Previous works, supported by mathematical modeling, proposed that a membranous spindle envelope promotes bipolar spindle assembly and function (Liu and Zheng, 2009; Civelekoglu-Scholey et al., 2010; Poirier et al., 2010; Zheng, 2010; Capalbo et al., 2011). Here we tested the role of a membranous spindle envelope for spindle assembly by means of laser-induced disruption (160 consecutive pulses) of the nuclear/spindle envelope during early mitosis in live S2 cells expressing histone H2B-GFP and mRFP–α-tubulin. As a control, we performed laser microsurgery at a random site in the cytoplasm shortly after NEB and found that 10 out of 11 cells progressed normally through mitosis (Fig. 5 A). In contrast, we observed that immediately after cutting the nuclear/spindle envelope, acentrosomal MTs nucleated in the proximity of the cut region and grew into the cytoplasm and into the nucleus/nuclear region (Fig. 5, B–D; and Videos 6 and 7). In line with these findings, membrane resealing after laser microsurgery could only be observed in 2 out of 6 cells that transiently expressed CD8-GFP (Fig. S3). Notably, acentrosomal MT growth occasionally led to MT-mediated transport of chromosomes outside the nuclear region (5 out of 21 cells; Fig. 5, B and C) and/or resulted in the formation of multipolar spindles (6 out of 21 cells; Fig. 5, B and C), while markedly increasing the frequency of lagging chromosomes/chromatin bridges during anaphase/telophase (13 out of 21 cells; Fig. 5, B and C). Finally, in another independent experiment, we disrupted the NE of one nucleus in a binucleated cell. We observed that, immediately after laser microsurgery, soluble tubulin entered that nucleus, in which chromosomes instantly condensed (Fig. 5 D and Video 8). Spindle assembly also started immediately, extending beyond the nuclear space (Fig. 5 D and Video 8). NEB of the unperturbed nucleus started only several minutes later and spindle assembly was confined to the nuclear region (Fig. 5 D and Video 8). These data support the finding that the spindle envelope confines spindle assembly by constraining MT nucleation and growth to ensure proper chromosome segregation.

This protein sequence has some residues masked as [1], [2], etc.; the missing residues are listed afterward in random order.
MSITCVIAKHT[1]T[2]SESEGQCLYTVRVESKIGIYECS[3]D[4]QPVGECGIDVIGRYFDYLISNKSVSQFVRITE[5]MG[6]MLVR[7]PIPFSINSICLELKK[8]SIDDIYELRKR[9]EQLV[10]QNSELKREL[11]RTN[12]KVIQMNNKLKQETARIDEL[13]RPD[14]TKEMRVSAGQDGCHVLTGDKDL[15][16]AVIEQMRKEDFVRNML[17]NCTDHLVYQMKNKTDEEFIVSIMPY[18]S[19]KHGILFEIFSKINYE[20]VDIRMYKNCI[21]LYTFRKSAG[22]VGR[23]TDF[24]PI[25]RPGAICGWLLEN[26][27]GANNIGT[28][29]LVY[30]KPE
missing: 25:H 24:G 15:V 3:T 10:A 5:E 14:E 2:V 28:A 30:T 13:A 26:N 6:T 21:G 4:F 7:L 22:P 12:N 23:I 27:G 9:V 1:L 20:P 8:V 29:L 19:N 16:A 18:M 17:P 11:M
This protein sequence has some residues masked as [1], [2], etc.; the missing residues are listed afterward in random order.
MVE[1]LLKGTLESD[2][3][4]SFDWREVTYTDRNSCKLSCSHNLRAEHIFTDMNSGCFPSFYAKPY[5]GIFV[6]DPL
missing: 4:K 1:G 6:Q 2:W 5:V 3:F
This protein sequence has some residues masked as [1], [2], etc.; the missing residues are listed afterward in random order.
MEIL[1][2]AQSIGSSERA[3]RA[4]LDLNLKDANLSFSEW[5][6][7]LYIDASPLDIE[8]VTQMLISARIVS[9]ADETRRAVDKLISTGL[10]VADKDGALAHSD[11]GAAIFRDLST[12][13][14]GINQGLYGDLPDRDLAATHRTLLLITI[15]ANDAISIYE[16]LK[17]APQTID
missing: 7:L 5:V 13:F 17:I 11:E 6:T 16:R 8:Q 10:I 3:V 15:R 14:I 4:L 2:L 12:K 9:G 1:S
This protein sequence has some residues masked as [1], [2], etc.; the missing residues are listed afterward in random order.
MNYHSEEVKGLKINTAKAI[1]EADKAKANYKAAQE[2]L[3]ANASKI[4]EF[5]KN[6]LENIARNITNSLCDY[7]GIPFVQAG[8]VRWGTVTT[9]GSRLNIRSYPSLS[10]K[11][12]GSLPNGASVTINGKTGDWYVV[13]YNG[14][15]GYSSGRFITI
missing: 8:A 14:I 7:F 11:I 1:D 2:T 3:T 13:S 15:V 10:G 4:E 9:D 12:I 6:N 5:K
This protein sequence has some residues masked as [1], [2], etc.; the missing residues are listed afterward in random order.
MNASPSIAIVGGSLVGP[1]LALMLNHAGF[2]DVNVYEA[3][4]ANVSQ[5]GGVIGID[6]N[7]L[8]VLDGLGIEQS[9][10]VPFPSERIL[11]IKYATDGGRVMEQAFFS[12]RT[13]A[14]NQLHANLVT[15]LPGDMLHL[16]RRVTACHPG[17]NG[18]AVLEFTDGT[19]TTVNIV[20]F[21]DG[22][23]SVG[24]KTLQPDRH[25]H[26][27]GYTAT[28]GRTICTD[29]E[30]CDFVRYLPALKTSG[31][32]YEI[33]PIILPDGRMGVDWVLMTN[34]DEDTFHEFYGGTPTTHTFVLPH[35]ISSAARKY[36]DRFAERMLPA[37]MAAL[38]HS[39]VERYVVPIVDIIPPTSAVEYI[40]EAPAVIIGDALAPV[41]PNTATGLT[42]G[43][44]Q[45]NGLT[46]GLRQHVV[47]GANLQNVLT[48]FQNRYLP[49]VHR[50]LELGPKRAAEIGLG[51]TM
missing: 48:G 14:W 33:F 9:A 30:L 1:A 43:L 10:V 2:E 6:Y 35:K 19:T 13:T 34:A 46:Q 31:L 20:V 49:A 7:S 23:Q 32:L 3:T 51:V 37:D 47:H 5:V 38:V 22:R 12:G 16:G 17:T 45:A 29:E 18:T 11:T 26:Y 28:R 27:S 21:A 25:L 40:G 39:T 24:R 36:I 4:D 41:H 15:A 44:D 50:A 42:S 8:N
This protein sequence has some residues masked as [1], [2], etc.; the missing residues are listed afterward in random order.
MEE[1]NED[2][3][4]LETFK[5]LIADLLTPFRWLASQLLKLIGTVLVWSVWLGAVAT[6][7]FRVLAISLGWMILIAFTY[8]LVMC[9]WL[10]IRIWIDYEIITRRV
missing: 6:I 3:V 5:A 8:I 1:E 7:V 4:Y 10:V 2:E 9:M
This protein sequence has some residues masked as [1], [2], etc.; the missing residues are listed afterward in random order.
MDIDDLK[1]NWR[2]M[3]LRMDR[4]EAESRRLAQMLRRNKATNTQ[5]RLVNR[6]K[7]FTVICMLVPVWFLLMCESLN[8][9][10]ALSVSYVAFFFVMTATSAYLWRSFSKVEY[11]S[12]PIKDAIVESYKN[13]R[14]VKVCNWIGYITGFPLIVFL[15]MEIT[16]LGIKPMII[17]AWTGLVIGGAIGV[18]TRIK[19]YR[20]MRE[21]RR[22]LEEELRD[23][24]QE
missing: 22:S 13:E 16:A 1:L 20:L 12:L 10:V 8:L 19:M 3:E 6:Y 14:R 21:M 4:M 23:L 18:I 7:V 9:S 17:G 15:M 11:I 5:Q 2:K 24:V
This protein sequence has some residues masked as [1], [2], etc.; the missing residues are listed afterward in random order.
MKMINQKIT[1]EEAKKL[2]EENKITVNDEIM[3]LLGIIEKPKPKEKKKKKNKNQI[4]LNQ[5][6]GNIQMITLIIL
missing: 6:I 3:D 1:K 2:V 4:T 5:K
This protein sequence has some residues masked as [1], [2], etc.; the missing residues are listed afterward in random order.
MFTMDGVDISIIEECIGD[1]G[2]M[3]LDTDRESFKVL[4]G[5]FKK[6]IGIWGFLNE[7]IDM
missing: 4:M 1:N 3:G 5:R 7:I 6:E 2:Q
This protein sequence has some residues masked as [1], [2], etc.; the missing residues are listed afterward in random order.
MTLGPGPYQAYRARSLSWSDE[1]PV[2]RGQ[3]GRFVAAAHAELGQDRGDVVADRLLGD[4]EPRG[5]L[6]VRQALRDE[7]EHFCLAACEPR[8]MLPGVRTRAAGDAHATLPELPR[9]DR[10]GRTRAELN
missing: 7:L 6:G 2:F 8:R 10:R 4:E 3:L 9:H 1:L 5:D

The role of an organelle-exclusion envelope during mitosis
The cytoplasm is more crowded than the nucleoplasm, meaning that there is more “free” space in the nucleus for nano-sized particles (Guigas et al., 2007). When proteins like Megator, soluble tubulin, or Mad2, which are restricted to the nucleus or the cytoplasm during interphase, diffusively equilibrate in all available spaces within the cell after NEB, this consequently leads to an enrichment of these proteins in the less crowded spindle region (Fig. 5 D). While other roles cannot be excluded, the spindle envelope might act as a selective barrier to impede the invasion of the spindle region by large organelles, while retaining Megator complexes (Fig. 5 E) that might show gel-like properties (Yao et al., 2012). Importantly, cyclin B/Cdk1 and many other mitotic regulators, such as Polo/Plk1, Mad2, and Fizzy/Cdc20, as well as soluble tubulin and chromosomes, accumulate in the spindle region during mitosis (Moutinho-Santos et al., 1999; Raff et al., 2002; Lince-Faria et al., 2009; Hayashi et al., 2012). This might facilitate interactions between chromosomes and MTs during spindle assembly, not only by providing a physical constraint for MT growth and chromosome distribution, but also by creating a biochemical milieu that favors spindle assembly (Fig. 5 E). Importantly, an MT-independent organelle-exclusion system is conserved in human cells and might therefore represent a common strategy to control mitosis in space and time.
Materials and methods
Drosophila S2 cells were cultured in Schneider’s insect medium (Gibco) supplemented with 10% FBS (Invitrogen) in a 25°C incubator. Human HeLa cells were cultured in DMEM supplemented with 10% FBS (all from Invitrogen) in a 37°C incubator with 5% CO2.
Transgenic cell lines
The S2 cell line stably expressing mCherry–α-tubulin was generated by transfecting cells with a pAc-mCherry–α-tubulin plasmid (provided by G. Goshima, Nagoya University, Nagoya, Japan) together with a pCo-Blast vector (Invitrogen) using Cellfectin (Invitrogen). Cells were selected with blasticidin (Invitrogen) 3 d after transfection. S2 cells stably expressing mRFP–α-tubulin and histone H2B-GFP (provided by G. Goshima, University of Cambridge,Cambridge, England, UK) were transiently transfected with a pMT-CD8-GFP plasmid (provided by P.P. D`Avino) using X-tremeGene (Invitrogen). HeLa cells stably expressing Tpr-GFP (MitoCheck) were transiently transfected with an mCherry–α-tubulin plasmid using X-tremeGENE (Invitrogen). All other cell lines have been described previously (Lince-Faria et al., 2009; Logarinho et al., 2012).